BackTable / Urology / Podcast / Episode #11
Evaluation & Management of Post-Prostatectomy Incontinence
with Dr. Steve Hudak and Dr. Aditya Bagrodia
Dr. Aditya Bagrodia interviews urologist Dr. Steve Hudak from UT Southwestern Medical Center about post-prostatectomy incontinence. They cover an array of topics including, incontinence evaluation, managing patient expectations, kegel exercises and pelvic floor therapy, and slings vs. artificial urinary sphincters.
BackTable, LLC (Producer). (2021, July 14). Ep. 11 – Evaluation & Management of Post-Prostatectomy Incontinence [Audio podcast]. Retrieved from https://www.backtable.com
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Dr. Steve Hudak
Dr. Steven Hudak is a practicing Urologist and an Associate Professor in the Department of Urology at UT Southwestern Medical Center.
Dr. Aditya Bagrodia
Dr. Aditya Bagrodia is an associate professor of urology and genitourinary oncology team leader at UC San Diego Health in California and adjunct professor of urology at UT Southwestern.
In this episode of BackTable Urology, Dr. Aditya Bagrodia discusses post-prostatectomy incontinence with UT Southwestern urologist Dr. Steve Hudak. Urinary leakage is very common after the post-prostatectomy catheter is removed. Although the majority of men will regain continence in the long-term, 10-20% will need further treatment for their incontinence.
First, Dr. Hudak emphasizes the importance of comprehensive incontinence evaluation in the clinic. He prefers to schedule two different appointments to make incontinent patients feel more comfortable; he will only take a good medical history in the first appointment and save the cystoscopy and more provocative maneuvers for the second appointment. Dr. Hudak's clinical evaluation consists of a variety of quality of life questions as well as specific questions about pad weight, pad quantity, and pad size.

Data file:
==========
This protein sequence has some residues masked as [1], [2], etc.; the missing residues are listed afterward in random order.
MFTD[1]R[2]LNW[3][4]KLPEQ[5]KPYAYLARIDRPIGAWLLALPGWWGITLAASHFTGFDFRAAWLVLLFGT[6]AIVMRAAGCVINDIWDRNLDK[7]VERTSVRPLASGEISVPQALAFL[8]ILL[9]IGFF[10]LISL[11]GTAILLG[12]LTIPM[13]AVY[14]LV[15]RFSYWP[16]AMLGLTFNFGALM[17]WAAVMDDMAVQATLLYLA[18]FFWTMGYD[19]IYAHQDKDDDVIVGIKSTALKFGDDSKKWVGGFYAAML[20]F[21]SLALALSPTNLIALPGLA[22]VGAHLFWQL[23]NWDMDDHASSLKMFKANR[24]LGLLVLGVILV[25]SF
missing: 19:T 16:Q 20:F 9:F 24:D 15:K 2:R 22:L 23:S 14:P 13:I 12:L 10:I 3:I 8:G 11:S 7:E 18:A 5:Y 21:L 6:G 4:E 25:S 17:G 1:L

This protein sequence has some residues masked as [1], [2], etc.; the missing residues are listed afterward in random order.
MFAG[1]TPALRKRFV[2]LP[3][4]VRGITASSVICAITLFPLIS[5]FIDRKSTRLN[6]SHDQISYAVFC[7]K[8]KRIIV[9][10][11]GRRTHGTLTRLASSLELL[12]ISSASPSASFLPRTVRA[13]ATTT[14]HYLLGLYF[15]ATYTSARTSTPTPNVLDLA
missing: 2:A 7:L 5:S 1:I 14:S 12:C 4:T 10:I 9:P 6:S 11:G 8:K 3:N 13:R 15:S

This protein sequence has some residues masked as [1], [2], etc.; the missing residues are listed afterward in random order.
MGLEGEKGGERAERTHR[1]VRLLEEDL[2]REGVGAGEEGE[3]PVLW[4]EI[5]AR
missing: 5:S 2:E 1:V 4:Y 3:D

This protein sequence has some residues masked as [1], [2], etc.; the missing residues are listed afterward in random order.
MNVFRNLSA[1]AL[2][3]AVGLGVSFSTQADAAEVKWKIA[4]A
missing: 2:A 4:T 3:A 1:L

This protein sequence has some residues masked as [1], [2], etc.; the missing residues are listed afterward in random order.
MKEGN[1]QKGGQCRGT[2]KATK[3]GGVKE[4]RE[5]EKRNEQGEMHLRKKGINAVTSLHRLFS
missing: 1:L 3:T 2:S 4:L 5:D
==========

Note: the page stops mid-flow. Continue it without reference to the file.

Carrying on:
Further incontinence treatment can be non-surgical or surgical. Among the non-surgical therapies, Dr. Hudak suggests Kegel exercises and pelvic floor physical therapy. Dr. Hudak encourages urologists to explore these non-surgical options with their patients first. When deciding to move onto surgical intervention, Dr. Hudak explains that the trajectory of improvement is more important than a generalized timeframe because surgery is most effective in the time period in which a patient’s progress plateaus.
Pelvic slings and the artificial urethral sphincter (AUS) are the two most common surgical techniques for resolving urinary incontinence. Urologists must take into account their incontinence patients’ medical status, progress, goals, severity of leakage, and age before deciding whether to place a pelvic sling or an AUS. Dr. Hudak notes that the AUS is preferable in patients with severe arthritis, patients who have received radiation therapy, and patients with gravity incontinence. Two possible complications with the AUS are infection and erosion, as the AUS is a mechanical device with a half-life of seven to ten years. The sling is preferable in patients with mild incontinence, as it is a less invasive surgical technique and has a minimal risk of infection.
In some cases, it is possible that post-prostatectomy patients will also need post-operative radiation, so it is crucial to time the incontinence surgery correctly. Dr. Hudak recommends performing sling surgery before radiation, but concedes that radiation treatment should not be delayed solely due to incontinence surgery. His rule of thumb is: perform surgery if radiation is presumed, but not planned. If he has to perform surgery after radiation therapy, he waits at least 3-6 months after radiation to do so, allowing his patients to restore to their baseline levels of health.
So I personally don't like to go in there guns blazing and say, I'm "Dr. Hudak. I'm your surgeon. We're going to fix this with more surgery on the first day." I like to use that first visit, rather, to take a good history, use the 15 or 20 minutes in that appointment, really, to get to know their problem and to allow them to be comfortable with the plan of evaluating it, not jumping directly into surgery. So that first visit for me, again, is a history, a gaining of a two-way rapport, and then a little bit of education about the options that are available. If it appears to be pure or at least mixed stress incontinence, I'll give them some online and in-print materials about the options, and then leave it at that. I don't do an invasive physical exam, I don't do any invasive testing on that first visit. I do the history, I give them some information, and then if they're interested I'll set up a very short-term follow-up where we'll do a cystoscopy, some provocative maneuvers, a physical examination, and a residual check.
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